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Is the Redskins Offense Now the Biggest Issue in D.C.?

The Redskins defense has gotten all the recent draft love, but what about the offense?

NFL: Scrimmage-New York Jets at Washington Redskins Geoff Burke-USA TODAY Sports

For the not-so-distant past, it has been the Redskins defense that hasn’t carried its weight. To put it frankly; they have stunk!

In 2017, the Skins ranked 21st in the NFL in total defense...but wait, it gets better. In 2016 under then defensive coordinator Joe Barry, they were 28th in the league! 2015? - 28th again! They finished 20th in 2014, and 18th in 2013. So, over the last five years, the Redskins have averaged an abysmal 23rd overall defensive ranking.

That my friends, stinks!

But hope springs eternal for 2018...and beyond.

The Redskins have invested heavily on the defensive side of the football over the last two drafts, and this year could be the season where the defense actually turns around.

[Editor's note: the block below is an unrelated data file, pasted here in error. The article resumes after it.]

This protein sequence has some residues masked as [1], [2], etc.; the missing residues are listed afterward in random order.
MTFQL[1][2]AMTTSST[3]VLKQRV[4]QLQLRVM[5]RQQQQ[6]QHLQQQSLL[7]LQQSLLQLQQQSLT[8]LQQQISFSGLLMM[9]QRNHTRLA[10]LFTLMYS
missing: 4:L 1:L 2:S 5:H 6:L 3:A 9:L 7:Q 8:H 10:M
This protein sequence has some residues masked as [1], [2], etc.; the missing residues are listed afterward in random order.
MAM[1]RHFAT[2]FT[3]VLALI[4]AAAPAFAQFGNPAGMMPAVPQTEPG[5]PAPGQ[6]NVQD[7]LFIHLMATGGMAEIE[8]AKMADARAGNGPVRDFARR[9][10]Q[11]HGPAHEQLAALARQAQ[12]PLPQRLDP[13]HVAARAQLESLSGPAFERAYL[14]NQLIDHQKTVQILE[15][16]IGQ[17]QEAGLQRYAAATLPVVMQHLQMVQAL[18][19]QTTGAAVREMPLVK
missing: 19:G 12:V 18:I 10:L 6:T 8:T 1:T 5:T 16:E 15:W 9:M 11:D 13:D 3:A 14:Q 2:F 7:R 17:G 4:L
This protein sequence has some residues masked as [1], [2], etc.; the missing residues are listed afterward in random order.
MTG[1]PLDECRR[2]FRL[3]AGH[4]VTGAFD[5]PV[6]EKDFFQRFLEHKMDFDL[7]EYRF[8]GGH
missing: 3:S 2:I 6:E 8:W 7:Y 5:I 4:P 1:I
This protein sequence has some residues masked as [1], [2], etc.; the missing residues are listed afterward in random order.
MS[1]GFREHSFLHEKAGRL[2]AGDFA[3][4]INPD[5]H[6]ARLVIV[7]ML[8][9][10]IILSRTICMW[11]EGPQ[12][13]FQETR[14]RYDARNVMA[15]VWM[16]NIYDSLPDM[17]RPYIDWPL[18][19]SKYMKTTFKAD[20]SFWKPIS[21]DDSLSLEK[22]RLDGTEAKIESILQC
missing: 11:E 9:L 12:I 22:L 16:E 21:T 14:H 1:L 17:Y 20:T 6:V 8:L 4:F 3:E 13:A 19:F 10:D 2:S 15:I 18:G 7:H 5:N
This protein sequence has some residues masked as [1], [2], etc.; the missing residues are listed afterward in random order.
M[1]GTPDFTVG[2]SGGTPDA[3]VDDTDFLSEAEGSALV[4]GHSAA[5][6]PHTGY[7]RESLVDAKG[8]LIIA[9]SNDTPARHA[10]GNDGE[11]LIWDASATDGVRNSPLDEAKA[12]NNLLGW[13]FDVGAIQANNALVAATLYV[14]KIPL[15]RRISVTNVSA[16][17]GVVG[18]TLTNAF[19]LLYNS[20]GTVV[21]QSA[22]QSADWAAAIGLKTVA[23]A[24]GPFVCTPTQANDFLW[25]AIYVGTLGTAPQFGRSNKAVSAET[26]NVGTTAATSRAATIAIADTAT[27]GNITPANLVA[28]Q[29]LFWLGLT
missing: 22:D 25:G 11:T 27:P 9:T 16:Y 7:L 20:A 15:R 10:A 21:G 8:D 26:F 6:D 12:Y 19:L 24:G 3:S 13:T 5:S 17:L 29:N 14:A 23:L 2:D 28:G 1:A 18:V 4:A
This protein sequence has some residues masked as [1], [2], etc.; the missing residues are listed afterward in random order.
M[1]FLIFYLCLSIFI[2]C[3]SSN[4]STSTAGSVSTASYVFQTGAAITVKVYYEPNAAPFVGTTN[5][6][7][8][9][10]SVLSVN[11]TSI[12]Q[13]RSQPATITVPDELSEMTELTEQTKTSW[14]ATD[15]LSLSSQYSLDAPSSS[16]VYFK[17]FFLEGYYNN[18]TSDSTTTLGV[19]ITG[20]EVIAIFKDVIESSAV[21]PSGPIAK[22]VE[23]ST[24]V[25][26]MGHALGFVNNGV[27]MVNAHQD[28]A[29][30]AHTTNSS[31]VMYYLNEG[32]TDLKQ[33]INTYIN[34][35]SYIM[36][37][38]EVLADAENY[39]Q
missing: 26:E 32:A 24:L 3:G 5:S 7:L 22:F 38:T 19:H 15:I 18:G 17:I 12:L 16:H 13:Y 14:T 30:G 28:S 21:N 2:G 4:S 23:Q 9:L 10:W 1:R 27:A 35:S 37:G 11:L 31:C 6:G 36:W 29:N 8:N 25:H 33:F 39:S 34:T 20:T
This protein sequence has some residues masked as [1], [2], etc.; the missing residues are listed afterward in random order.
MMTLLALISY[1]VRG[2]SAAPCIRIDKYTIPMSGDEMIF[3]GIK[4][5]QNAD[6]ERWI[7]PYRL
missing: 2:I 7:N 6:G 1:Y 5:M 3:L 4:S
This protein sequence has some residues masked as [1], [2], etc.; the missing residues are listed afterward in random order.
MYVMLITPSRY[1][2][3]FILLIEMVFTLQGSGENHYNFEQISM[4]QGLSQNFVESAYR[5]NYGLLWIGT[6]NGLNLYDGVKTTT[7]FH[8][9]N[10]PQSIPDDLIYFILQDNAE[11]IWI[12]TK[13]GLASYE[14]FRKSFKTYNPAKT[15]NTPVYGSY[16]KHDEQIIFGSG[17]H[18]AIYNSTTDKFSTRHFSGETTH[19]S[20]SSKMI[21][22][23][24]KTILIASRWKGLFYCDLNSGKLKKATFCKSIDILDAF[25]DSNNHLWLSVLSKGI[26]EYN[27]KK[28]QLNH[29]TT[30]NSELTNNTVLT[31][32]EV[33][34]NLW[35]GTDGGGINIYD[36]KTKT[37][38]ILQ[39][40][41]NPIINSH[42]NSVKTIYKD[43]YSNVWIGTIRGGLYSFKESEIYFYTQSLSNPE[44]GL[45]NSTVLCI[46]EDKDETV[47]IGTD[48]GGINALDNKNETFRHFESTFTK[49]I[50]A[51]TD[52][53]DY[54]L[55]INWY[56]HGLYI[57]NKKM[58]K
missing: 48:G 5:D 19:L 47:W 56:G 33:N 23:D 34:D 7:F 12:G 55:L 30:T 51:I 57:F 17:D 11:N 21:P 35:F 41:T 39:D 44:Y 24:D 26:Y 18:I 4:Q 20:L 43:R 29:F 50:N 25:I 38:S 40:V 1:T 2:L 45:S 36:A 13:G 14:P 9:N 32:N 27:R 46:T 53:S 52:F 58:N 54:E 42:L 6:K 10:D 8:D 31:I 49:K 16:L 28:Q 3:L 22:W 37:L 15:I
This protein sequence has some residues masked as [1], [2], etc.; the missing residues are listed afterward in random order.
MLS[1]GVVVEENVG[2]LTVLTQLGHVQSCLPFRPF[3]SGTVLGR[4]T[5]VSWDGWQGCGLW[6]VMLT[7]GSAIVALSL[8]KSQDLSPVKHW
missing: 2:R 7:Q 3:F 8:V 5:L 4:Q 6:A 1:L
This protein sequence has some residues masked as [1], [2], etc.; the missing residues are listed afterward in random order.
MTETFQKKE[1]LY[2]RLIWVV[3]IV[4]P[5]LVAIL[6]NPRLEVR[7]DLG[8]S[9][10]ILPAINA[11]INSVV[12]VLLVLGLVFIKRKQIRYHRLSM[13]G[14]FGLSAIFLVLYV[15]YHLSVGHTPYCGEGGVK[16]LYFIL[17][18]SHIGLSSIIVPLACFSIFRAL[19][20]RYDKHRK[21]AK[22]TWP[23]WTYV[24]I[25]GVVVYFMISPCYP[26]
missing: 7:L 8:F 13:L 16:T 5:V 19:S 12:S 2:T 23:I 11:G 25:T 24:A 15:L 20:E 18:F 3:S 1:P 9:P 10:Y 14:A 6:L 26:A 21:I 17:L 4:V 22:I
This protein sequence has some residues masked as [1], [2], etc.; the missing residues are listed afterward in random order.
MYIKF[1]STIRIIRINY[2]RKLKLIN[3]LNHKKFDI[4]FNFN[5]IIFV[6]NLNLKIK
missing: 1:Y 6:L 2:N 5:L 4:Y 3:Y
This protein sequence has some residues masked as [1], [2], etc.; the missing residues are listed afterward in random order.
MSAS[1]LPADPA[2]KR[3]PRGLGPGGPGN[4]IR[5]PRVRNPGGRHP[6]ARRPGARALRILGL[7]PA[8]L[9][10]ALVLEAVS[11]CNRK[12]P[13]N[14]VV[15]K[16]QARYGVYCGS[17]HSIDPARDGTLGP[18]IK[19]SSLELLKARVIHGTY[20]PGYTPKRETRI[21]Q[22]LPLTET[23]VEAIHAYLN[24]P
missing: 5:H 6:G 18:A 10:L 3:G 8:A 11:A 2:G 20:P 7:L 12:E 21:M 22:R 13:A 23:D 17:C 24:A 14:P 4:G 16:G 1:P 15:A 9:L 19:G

Back-to-back drafts saw first round picks spent on the defensive line - you know, the place where it all starts on defense. Jonathan Allen, who many pegged as one of the top overall players in the 2017 draft, slipped to the Redskins at pick 17 because of concerns about his shoulder during the pre-draft process. He looked very good early on until a Lisfranc injury sent him to IR. This past draft, the team selected fellow Alabama defensive tackle Daron Payne with the 13th overall pick. He and Allen should form a devastating tandem for years to come.

Aside from the two first rounders mentioned above, the Redskins also selected the following defensive players who are expected to play big roles in 2018 and beyond:

17’ (2nd round) - Ryan Anderson OLB

17’ (3th round) - Fabian Moreau CB

17’ (4th round) - Montae Nicholson FS

17’ (7th round) - Josh Harvey-Clemons ILB

17’ (7th round) - Joshua Holsey CB

18’ (4th round) - Troy Apke FS

18’ (5th round) - Tim Settle DT

18’ (6th round) - Shaun Dion Hamilton ILB

18’ (7th round) - Greg Stroman CB

18’ (supplemental draft pick - 6th round) - Adonis Alexander CB

During the same period, two key free agent signings have found themselves as mainstays in the Redskins lineup.

- Zach Brown ILB

- D.J. Swearinger SS

In just two years, the Redskins have completely re-shaped their defensive identity, and dividends are bound to pay off.